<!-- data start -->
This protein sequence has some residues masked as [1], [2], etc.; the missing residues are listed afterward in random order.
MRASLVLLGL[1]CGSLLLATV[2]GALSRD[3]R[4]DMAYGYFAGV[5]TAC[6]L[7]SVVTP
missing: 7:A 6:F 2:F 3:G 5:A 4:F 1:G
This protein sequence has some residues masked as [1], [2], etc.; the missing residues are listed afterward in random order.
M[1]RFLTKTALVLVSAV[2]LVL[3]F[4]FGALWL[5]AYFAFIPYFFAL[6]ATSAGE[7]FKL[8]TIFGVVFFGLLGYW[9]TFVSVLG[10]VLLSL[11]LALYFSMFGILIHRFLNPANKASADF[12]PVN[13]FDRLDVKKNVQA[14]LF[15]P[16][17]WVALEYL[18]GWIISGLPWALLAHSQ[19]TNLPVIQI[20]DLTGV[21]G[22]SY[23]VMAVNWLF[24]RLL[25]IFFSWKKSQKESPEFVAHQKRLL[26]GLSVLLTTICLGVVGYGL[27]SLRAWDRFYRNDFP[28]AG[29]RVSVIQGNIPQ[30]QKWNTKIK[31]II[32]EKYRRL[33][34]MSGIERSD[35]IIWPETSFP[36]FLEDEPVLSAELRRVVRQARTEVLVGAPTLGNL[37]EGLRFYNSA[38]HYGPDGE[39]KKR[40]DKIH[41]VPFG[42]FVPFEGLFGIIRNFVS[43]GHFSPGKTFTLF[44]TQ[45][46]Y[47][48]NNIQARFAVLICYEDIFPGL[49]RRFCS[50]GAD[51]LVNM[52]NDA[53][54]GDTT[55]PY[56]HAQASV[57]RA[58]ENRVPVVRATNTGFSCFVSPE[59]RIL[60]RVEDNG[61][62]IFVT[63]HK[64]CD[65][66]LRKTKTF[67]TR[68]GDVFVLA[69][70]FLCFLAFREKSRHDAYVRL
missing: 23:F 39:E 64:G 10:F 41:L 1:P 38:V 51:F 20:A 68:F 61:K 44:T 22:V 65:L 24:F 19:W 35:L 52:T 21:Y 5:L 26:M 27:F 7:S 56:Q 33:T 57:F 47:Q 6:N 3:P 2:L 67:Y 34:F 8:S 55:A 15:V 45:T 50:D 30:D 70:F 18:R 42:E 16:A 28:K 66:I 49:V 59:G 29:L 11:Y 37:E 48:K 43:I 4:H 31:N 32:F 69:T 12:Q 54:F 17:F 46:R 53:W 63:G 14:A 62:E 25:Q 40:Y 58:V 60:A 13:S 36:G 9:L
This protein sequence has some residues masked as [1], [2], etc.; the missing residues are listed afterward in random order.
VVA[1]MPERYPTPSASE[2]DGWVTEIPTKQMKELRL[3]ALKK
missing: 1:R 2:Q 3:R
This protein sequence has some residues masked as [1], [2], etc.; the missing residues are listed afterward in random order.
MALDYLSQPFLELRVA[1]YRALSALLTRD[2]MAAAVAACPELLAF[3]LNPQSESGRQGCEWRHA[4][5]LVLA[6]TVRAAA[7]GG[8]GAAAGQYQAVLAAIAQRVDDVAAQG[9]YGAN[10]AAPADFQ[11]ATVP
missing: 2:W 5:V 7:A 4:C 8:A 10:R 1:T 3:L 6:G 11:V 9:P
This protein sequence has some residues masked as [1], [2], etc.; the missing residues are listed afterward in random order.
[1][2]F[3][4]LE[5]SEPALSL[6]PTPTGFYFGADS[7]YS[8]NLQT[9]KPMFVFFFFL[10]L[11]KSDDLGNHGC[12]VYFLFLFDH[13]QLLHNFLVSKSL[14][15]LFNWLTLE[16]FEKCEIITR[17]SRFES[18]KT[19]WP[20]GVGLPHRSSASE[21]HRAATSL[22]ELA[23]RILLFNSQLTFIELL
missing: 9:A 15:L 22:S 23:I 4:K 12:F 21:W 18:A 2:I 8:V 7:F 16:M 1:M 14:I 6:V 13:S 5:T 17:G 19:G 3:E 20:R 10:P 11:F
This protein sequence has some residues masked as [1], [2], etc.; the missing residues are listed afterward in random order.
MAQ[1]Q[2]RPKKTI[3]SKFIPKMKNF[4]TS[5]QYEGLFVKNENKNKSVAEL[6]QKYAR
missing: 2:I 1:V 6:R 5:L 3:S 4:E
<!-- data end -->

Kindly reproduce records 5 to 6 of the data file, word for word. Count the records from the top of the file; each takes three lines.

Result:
This protein sequence has some residues masked as [1], [2], etc.; the missing residues are listed afterward in random order.
[1][2]F[3][4]LE[5]SEPALSL[6]PTPTGFYFGADS[7]YS[8]NLQT[9]KPMFVFFFFL[10]L[11]KSDDLGNHGC[12]VYFLFLFDH[13]QLLHNFLVSKSL[14][15]LFNWLTLE[16]FEKCEIITR[17]SRFES[18]KT[19]WP[20]GVGLPHRSSASE[21]HRAATSL[22]ELA[23]RILLFNSQLTFIELL
missing: 9:A 15:L 22:S 23:I 4:K 12:F 21:W 18:A 2:I 8:V 7:F 16:M 1:M 14:I 6:V 13:S 5:T 17:G 19:G 3:E 20:R 10:P 11:F
This protein sequence has some residues masked as [1], [2], etc.; the missing residues are listed afterward in random order.
MAQ[1]Q[2]RPKKTI[3]SKFIPKMKNF[4]TS[5]QYEGLFVKNENKNKSVAEL[6]QKYAR
missing: 2:I 1:V 6:R 5:L 3:S 4:E